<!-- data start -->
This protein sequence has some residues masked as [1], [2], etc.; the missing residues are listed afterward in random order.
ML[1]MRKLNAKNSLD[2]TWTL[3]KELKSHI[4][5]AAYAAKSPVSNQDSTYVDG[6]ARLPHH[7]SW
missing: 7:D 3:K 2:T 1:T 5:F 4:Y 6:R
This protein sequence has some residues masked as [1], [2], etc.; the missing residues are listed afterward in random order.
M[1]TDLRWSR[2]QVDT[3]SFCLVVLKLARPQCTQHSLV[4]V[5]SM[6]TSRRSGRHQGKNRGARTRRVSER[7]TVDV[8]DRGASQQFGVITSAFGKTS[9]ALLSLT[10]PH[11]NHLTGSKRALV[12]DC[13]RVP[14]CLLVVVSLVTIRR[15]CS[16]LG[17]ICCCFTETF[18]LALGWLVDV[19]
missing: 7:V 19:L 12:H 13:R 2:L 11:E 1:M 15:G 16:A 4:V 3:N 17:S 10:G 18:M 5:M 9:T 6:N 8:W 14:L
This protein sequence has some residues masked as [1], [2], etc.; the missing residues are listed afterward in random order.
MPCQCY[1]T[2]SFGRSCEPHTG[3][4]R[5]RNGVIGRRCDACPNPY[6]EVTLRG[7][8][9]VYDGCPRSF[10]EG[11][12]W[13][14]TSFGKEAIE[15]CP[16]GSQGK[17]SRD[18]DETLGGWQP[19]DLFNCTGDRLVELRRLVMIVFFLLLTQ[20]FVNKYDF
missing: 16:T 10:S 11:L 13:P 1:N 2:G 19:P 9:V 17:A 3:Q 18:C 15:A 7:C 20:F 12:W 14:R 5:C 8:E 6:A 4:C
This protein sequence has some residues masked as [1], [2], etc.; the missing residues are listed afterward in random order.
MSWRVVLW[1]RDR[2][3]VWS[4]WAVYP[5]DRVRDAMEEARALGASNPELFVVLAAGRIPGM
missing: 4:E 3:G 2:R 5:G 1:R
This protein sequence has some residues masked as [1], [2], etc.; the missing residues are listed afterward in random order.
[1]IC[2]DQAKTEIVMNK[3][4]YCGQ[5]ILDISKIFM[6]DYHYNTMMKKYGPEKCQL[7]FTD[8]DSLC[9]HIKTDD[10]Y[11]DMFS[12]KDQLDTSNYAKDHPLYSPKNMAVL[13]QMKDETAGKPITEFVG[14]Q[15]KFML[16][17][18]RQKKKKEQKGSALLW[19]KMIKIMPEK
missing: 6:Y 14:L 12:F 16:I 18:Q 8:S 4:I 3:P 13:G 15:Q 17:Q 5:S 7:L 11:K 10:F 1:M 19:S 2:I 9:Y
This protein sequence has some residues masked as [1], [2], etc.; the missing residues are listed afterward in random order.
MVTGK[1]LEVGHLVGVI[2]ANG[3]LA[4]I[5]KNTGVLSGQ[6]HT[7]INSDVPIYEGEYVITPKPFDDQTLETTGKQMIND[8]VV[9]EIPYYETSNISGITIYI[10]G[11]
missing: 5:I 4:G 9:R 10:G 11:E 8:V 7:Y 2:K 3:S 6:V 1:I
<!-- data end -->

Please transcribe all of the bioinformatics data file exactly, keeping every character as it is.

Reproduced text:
This protein sequence has some residues masked as [1], [2], etc.; the missing residues are listed afterward in random order.
ML[1]MRKLNAKNSLD[2]TWTL[3]KELKSHI[4][5]AAYAAKSPVSNQDSTYVDG[6]ARLPHH[7]SW
missing: 7:D 3:K 2:T 1:T 5:F 4:Y 6:R
This protein sequence has some residues masked as [1], [2], etc.; the missing residues are listed afterward in random order.
M[1]TDLRWSR[2]QVDT[3]SFCLVVLKLARPQCTQHSLV[4]V[5]SM[6]TSRRSGRHQGKNRGARTRRVSER[7]TVDV[8]DRGASQQFGVITSAFGKTS[9]ALLSLT[10]PH[11]NHLTGSKRALV[12]DC[13]RVP[14]CLLVVVSLVTIRR[15]CS[16]LG[17]ICCCFTETF[18]LALGWLVDV[19]
missing: 7:V 19:L 12:H 13:R 2:L 11:E 1:M 15:G 16:A 4:V 3:N 17:S 10:G 18:M 5:M 9:T 6:N 8:W 14:L
This protein sequence has some residues masked as [1], [2], etc.; the missing residues are listed afterward in random order.
MPCQCY[1]T[2]SFGRSCEPHTG[3][4]R[5]RNGVIGRRCDACPNPY[6]EVTLRG[7][8][9]VYDGCPRSF[10]EG[11][12]W[13][14]TSFGKEAIE[15]CP[16]GSQGK[17]SRD[18]DETLGGWQP[19]DLFNCTGDRLVELRRLVMIVFFLLLTQ[20]FVNKYDF
missing: 16:T 10:S 11:L 13:P 1:N 2:G 19:P 9:V 17:A 3:Q 18:C 15:A 7:C 20:F 12:W 14:R 5:C 8:E 6:A 4:C
This protein sequence has some residues masked as [1], [2], etc.; the missing residues are listed afterward in random order.
MSWRVVLW[1]RDR[2][3]VWS[4]WAVYP[5]DRVRDAMEEARALGASNPELFVVLAAGRIPGM
missing: 4:E 3:G 2:R 5:G 1:R
This protein sequence has some residues masked as [1], [2], etc.; the missing residues are listed afterward in random order.
[1]IC[2]DQAKTEIVMNK[3][4]YCGQ[5]ILDISKIFM[6]DYHYNTMMKKYGPEKCQL[7]FTD[8]DSLC[9]HIKTDD[10]Y[11]DMFS[12]KDQLDTSNYAKDHPLYSPKNMAVL[13]QMKDETAGKPITEFVG[14]Q[15]KFML[16][17][18]RQKKKKEQKGSALLW[19]KMIKIMPEK
missing: 6:Y 14:L 12:F 16:I 18:Q 8:S 4:I 3:P 13:G 15:Q 17:Q 5:S 7:L 11:K 10:F 1:M 19:S 2:I 9:Y
This protein sequence has some residues masked as [1], [2], etc.; the missing residues are listed afterward in random order.
MVTGK[1]LEVGHLVGVI[2]ANG[3]LA[4]I[5]KNTGVLSGQ[6]HT[7]INSDVPIYEGEYVITPKPFDDQTLETTGKQMIND[8]VV[9]EIPYYETSNISGITIYI[10]G[11]
missing: 5:I 4:G 9:R 10:G 11:E 8:V 7:Y 2:K 3:S 6:V 1:I